Tuesday, March 19, 2019 / by Juan Grimaldo
(Image: Jim Poulin, Phoenix Business Journal)
Downtown Phoenix looks much different than it did just a few years ago.
It's a trend that will continue in the coming years as the central city remains a focal point for economic development and population growth.
From Roosevelt Row to Van Buren Street west of First Avenue, a number of projects are either nearing completion or in the pipeline that will spur the further evolution of downtown Phoenix.
In the short term, Block 23 construction wraps up later this year with the urban core's long-awaited first grocery store opening soon thereafter. There is also a new duo of apartment towers in the Roosevelt Row district, one of which looks as though it will open in weeks. And let's not forget the Cambria hotel, where construction in the area has been a bane to drivers on Third Street for a while.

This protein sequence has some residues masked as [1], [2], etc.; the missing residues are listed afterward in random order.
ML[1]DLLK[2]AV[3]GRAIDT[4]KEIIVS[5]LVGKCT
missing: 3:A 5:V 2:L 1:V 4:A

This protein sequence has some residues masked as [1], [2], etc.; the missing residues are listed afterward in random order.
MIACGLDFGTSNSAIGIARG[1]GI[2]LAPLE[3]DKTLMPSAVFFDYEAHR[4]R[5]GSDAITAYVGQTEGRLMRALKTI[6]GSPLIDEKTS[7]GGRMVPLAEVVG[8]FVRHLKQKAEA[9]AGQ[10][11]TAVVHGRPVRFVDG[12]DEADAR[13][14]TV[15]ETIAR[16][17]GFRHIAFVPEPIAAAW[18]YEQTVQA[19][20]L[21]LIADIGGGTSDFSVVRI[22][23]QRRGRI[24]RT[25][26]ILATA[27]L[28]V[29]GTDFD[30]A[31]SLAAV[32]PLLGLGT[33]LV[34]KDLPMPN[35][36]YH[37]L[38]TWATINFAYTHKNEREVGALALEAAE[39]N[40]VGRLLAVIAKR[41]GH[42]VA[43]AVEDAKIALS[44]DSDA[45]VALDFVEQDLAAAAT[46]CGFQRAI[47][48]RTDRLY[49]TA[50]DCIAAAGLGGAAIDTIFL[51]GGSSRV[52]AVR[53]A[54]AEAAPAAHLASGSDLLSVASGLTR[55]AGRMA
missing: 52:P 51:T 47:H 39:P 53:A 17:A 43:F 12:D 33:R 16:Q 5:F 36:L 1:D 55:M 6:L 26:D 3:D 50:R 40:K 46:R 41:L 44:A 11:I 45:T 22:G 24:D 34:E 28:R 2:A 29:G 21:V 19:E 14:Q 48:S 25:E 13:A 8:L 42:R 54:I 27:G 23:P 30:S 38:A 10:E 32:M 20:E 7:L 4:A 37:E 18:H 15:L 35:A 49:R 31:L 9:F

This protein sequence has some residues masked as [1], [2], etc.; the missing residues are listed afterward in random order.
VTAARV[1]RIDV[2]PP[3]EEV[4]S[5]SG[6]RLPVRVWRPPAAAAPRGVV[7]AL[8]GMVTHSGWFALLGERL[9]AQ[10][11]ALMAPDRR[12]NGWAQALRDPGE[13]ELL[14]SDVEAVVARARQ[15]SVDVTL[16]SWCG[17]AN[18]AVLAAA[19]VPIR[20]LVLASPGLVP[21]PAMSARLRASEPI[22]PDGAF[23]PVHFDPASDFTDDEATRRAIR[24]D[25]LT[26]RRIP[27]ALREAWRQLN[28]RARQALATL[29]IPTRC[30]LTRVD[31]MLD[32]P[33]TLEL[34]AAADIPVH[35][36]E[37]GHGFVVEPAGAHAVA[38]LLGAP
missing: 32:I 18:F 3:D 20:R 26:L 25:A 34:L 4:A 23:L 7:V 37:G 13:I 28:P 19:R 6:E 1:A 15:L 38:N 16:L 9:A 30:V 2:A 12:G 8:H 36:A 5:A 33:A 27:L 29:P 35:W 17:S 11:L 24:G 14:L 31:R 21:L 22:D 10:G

But even after these projects come online, downtown Phoenix won't remain static. Within a few years, one of the more significant changes will come courtesy of ASU.
This won't happen for a few years, but it will represent another significant alteration to the urban core.
Beyond the future Mercado update, much of the future changes in downtown surrounds population growth. The region has been in the midst of a multifamily boom in recent years. Barring any major economic downturn, that boom will continue in the next few years.
Sure, projects such as the interactive art exhibit and hotel from Santa Fe-based Meow Wolf will bring a different kind of funky to downtown, but much of the proposed developments are apartments or multifamily.
People remain drawn to the idea of urban living. Add in ASU's continued expansion in downtown — it is planning a second residence hall — and demand will remain strong for places to live for young professionals and students.
But will all those new apartments include some kind of workforce or affordable housing units? That remains to be seen, but if history is any indication, I wouldn't hold my breath.
Downtown will keep evolving and changing, but that doesn't mean all issues will go away.
Author: Tim Gallen, Digital Editor, Phoenix Business Journal